Our apologies. We misinterpreted one set of statistics cited in our recent report on a new study that challenges the assertion that prone positioning is especially dangerous for subdued subjects.
We stated that of the subjects in the study who were TASERed, about 29 percent ended up in a prone position, while 25 percent ended up not prone. That’s incorrect.
We should have written:
“Of the large number of subjects studied, about 29 percent of those who ended up prone had been TASERed, and of those who ended up not prone 25 percent had been TASERed. No deaths were recorded in the prone group.”
The researchers’ conclusion remains as we reported: Prone positioning after CEW deployment is not more dangerous for the subject involved.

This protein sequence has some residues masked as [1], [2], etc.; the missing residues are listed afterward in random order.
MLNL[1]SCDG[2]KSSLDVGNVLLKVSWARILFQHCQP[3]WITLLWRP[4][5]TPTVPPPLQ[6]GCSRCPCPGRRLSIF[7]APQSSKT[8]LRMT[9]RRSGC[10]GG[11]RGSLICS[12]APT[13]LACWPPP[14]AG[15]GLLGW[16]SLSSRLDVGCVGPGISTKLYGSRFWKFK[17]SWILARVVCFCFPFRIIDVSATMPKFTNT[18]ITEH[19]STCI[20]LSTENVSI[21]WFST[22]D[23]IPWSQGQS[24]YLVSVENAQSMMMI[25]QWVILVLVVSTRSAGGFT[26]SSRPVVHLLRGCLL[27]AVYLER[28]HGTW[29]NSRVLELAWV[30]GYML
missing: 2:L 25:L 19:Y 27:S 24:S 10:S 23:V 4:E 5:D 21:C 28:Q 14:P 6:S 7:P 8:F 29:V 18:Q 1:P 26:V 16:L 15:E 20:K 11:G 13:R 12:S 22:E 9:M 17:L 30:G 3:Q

Meanwhile, Dr. Christine Hall, lead author of the study, reports that some critics of the research have questioned its validity on grounds that officers involved “knew they were being monitored so they faked the data.” Hall offers this rebuttal, which you may find useful if you encounter similar objections:
“For nearly 2,000 officers to fabricate three consecutive years’ worth of data would require a very widespread and sustained systematic fabrication of virtually ALL use-of-force report forms for that time period. Such widespread, let alone sophisticated and preplanned, fabrication is highly unlikely to have occurred across a large variety of shift-working officers.”
Even though “hundreds of individuals in the study were proned without untoward outcome, leaving someone restrained in that position — or any other — without direct monitoring for anything over a few minutes is a poor plan,” Hall cautions. “We advocate active monitoring of the face of the individual so that early distress may be detected in any position.”